Laurel Mack’s life stopped in many ways the day her 15-year-old daughter, Ellie, left the house to study at the library and never returned. She drifted away from her other two children, Hanna and Jake, and eventually she and her husband, Paul, divorced. Ten years later, Ellie’s remains and her backpack are found, though the police are unable to determine the reasons for her disappearance and death. After Ellie’s funeral, Laurel begins a relationship with Floyd, a man she meets in a cafe. She's disarmed by Floyd’s charm, but when she meets his young daughter, Poppy, Laurel is startled by her resemblance to Ellie. As the novel progresses, Laurel becomes increasingly determined to learn what happened to Ellie, especially after discovering an odd connection between Poppy’s mother and her daughter even as her relationship with Floyd is becoming more serious. Jewell’s (I Found You, 2017, etc.) latest thriller moves at a brisk pace even as she plays with narrative structure: The book is split into three sections, including a first one which alternates chapters between the time of Ellie’s disappearance and the present and a second section that begins as Laurel and Floyd meet. Both of these sections primarily focus on Laurel. In the third section, Jewell alternates narrators and moments in time: The narrator switches to alternating first-person points of view (told by Poppy’s mother and Floyd) interspersed with third-person narration of Ellie’s experiences and Laurel’s discoveries in the present. All of these devices serve to build palpable tension, but the structure also contributes to how deeply disturbing the story becomes. At times, the characters and the emotional core of the events are almost obscured by such quick maneuvering through the weighty plot.

Dark and unsettling, this novel’s end arrives abruptly even as readers are still moving at a breakneck speed.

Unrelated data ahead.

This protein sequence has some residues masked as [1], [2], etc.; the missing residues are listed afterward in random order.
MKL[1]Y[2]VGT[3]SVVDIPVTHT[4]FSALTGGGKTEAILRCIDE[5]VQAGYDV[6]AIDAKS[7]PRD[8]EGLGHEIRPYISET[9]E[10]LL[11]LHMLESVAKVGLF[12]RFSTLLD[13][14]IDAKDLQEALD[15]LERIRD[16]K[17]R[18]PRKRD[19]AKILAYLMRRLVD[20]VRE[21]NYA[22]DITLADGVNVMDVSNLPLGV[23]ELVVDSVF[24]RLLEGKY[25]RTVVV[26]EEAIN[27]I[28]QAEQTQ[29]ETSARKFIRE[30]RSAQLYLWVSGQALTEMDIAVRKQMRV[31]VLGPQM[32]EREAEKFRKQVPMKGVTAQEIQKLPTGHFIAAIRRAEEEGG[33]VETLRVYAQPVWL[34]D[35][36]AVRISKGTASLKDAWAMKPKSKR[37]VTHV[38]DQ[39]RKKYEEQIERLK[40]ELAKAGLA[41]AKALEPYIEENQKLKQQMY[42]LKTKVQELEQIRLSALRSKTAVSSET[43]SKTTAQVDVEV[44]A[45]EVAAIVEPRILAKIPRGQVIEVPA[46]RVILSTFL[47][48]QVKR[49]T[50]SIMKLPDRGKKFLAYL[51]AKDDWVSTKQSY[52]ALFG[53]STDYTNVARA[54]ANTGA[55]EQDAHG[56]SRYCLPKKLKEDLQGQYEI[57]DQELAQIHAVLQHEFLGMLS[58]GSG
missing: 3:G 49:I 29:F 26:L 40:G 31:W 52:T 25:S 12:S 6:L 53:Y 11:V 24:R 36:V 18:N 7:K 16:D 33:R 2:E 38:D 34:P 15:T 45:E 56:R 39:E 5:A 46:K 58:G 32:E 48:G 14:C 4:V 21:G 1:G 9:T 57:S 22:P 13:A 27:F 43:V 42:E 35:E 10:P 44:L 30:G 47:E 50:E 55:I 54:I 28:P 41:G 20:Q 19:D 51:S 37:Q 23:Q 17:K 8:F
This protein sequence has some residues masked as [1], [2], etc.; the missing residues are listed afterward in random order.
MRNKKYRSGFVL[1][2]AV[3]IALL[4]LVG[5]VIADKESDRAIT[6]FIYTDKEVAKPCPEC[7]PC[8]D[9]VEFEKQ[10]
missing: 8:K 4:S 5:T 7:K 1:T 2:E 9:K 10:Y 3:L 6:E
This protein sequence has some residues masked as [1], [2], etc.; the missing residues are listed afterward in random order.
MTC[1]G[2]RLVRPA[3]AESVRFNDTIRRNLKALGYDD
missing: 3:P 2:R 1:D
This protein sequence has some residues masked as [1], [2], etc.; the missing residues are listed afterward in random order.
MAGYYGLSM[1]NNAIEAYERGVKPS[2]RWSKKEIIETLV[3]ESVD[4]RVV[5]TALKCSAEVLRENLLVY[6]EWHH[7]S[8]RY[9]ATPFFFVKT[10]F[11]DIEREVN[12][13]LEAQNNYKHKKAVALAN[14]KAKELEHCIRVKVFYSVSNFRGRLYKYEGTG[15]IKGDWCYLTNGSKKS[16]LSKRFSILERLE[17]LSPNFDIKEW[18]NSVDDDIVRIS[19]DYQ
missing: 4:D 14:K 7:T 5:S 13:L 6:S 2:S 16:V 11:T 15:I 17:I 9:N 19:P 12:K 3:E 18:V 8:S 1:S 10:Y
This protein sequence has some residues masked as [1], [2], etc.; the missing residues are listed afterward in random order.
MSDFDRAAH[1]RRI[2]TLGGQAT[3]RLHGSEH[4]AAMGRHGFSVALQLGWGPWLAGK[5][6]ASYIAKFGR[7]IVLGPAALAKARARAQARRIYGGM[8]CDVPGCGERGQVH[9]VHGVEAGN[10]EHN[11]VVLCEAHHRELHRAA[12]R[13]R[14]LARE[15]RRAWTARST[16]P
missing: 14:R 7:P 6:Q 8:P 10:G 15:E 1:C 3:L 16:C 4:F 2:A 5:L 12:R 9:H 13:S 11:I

Pub Date: April 24, 2018

ISBN: 978-1-5011-5464-5

Page Count: 368

Publisher: Atria

Review Posted Online: Feb. 6, 2018

Kirkus Reviews Issue: Feb. 15, 2018

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Amateurish, with a twist savvy readers will see coming from a mile away.

THE SILENT PATIENT

A woman accused of shooting her husband six times in the face refuses to speak.

"Alicia Berenson was thirty-three years old when she killed her husband. They had been married for seven years. They were both artists—Alicia was a painter, and Gabriel was a well-known fashion photographer." Michaelides' debut is narrated in the voice of psychotherapist Theo Faber, who applies for a job at the institution where Alicia is incarcerated because he's fascinated with her case and believes he will be able to get her to talk. The narration of the increasingly unrealistic events that follow is interwoven with excerpts from Alicia's diary. Ah, yes, the old interwoven diary trick. When you read Alicia's diary you'll conclude the woman could well have been a novelist instead of a painter because it contains page after page of detailed dialogue, scenes, and conversations quite unlike those in any journal you've ever seen. " 'What's the matter?' 'I can't talk about it on the phone, I need to see you.' 'It's just—I'm not sure I can make it up to Cambridge at the minute.' 'I'll come to you. This afternoon. Okay?' Something in Paul's voice made me agree without thinking about it. He sounded desperate. 'Okay. Are you sure you can't tell me about it now?' 'I'll see you later.' Paul hung up." Wouldn't all this appear in a diary as "Paul wouldn't tell me what was wrong"? An even more improbable entry is the one that pins the tail on the killer. While much of the book is clumsy, contrived, and silly, it is while reading passages of the diary that one may actually find oneself laughing out loud.

Amateurish, with a twist savvy readers will see coming from a mile away.

Pub Date: Feb. 5, 2019

ISBN: 978-1-250-30169-7

Page Count: 304

Publisher: Celadon Books

Review Posted Online: Nov. 4, 2018

Kirkus Reviews Issue: Nov. 15, 2018